Vote of the week: How do you see 3D?
Written by Robert Niles
Theme parks seem to love 3D - Transformers, Toy Story, Spider-Man, Mickey's PhilharMagic. Parks have been rolling out more and more rides and shows with 3D movie elements, and fans have been lining up to experience them.Tweet
But not everyone loves 3D. For some theme park fans, 3D's a headache, literally. When the projection's just a little bit off, or your eyes can't quite synch the images correctly, 3D leaves fans seeing "ghost" images, blurry action and even feeling headaches from the visual confusion.
It's worse for some visitors, whose eyes can't process 3D at all. Last month in Orlando, I spent a few moments with someone in the industry who had loved riding Harry Potter and the Forbidden Journey, but she was expressing her fear that Universal would put 3D into the new Gringotts ride. She couldn't see 3D at all, but didn't want to miss out on that new ride the way she would have to skip Transformers, the 3D motion-base ride Universal Studios Florida is opening this summer.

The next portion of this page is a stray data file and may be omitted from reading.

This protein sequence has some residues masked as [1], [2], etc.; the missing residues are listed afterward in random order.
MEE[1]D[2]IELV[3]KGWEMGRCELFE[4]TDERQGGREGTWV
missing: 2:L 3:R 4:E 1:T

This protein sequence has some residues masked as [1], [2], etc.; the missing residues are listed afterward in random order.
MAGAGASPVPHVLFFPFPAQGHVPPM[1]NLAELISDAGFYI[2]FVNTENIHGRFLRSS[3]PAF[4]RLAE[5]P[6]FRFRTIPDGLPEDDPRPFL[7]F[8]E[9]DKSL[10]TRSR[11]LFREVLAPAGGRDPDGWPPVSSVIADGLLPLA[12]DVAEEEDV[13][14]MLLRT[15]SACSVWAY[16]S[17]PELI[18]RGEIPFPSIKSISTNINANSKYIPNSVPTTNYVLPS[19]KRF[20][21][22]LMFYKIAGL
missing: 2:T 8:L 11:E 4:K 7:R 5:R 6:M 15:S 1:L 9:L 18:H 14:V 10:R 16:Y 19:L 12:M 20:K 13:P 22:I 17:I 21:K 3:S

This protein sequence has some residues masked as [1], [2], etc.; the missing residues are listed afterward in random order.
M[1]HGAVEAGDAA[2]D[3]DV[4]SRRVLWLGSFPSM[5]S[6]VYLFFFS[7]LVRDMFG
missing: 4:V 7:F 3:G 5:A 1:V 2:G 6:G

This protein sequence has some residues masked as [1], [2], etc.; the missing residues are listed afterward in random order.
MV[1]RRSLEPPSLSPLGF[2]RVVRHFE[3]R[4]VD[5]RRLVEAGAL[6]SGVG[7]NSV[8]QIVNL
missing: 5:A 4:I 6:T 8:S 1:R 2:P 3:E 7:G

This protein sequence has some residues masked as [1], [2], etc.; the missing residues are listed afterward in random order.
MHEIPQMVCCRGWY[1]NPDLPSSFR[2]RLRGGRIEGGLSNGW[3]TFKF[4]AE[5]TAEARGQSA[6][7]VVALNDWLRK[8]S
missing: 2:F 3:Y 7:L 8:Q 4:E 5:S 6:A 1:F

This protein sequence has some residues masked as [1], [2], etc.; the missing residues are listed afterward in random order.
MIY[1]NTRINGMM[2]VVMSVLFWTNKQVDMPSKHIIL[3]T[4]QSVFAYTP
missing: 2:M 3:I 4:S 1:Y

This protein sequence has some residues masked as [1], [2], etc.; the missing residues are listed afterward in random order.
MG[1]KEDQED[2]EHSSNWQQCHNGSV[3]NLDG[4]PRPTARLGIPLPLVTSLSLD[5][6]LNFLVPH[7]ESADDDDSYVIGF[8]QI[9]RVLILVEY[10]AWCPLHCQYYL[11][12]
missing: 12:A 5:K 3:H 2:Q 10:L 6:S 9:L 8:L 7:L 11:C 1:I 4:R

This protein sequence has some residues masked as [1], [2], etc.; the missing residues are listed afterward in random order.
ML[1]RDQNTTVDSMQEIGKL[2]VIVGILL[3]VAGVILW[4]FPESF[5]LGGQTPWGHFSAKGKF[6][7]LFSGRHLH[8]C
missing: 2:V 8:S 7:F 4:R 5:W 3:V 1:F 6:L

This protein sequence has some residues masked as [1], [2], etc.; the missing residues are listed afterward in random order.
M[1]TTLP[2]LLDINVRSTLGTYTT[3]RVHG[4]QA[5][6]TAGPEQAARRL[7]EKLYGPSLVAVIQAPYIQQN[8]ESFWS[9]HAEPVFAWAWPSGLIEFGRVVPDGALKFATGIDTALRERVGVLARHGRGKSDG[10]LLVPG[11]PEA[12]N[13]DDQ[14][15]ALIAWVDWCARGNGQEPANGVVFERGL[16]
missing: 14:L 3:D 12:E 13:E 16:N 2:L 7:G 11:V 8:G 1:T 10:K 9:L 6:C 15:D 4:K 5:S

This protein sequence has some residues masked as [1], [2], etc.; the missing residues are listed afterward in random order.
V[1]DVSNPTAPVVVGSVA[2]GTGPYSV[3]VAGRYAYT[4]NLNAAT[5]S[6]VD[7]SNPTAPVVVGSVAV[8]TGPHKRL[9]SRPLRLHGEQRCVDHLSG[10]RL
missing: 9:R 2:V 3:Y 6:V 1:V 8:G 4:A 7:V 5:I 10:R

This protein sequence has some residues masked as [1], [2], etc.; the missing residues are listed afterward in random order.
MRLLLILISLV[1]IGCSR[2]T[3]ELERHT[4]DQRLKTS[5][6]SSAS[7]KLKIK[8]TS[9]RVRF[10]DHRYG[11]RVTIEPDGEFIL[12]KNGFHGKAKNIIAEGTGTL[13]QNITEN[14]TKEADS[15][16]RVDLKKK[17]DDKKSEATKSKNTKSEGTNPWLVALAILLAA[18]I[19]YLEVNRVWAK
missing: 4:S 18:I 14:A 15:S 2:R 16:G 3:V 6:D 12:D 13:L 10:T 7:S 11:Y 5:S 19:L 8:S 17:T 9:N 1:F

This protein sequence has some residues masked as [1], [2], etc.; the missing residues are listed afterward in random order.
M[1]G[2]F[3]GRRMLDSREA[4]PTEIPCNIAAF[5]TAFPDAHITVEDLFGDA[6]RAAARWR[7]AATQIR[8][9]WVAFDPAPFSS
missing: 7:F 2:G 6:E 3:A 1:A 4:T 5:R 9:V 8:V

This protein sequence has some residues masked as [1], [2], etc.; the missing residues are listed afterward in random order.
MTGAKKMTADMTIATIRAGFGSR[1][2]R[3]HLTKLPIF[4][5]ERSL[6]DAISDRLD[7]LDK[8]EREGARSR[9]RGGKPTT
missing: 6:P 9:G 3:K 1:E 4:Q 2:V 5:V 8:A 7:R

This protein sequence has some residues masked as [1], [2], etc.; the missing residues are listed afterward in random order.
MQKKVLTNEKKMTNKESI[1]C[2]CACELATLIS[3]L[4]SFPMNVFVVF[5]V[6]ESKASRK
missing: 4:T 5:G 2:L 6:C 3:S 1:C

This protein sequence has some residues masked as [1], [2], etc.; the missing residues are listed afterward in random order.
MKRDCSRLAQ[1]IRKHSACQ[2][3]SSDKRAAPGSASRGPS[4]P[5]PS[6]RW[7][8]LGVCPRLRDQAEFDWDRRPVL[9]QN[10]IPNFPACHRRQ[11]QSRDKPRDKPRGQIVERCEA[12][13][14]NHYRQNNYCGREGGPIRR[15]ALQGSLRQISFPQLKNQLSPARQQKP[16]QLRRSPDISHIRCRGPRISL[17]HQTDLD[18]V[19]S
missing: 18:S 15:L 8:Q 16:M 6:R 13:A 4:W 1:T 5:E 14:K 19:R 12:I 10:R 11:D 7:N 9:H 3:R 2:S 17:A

That conversation got me thinking about another aspect of this problem - accommodation. Theme parks, like all public places, are required by U.S. federal law to provide reasonable accommodation to persons with disabilities, including visual disabilities. Could this mean that parks might one day be required to provide a 2D version of a 3D attraction to accommodate visitors who can't handle those effects?
Perhaps this is interesting: When Universal invited me to walk through the new Transformers ride at Universal Studios Hollywood before it opened to the public, we walked through wearing the 3D glasses. But in one scene, the Universal Creative rep displayed the projection in 2D so that we could take still photos. I wonder if Universal or Disney could run 2D shows of its 3D attractions on certain times during the day, to accommodate people who can't see 3D? Obviously, that could become an operational challenge, so I totally understand why parks might want to avoid that if they could. But if parks saw that not offering a 2D option was costing them visitors (or someone sued), might they change their minds?
Let's make this a vote of the week. How do you see 3D?
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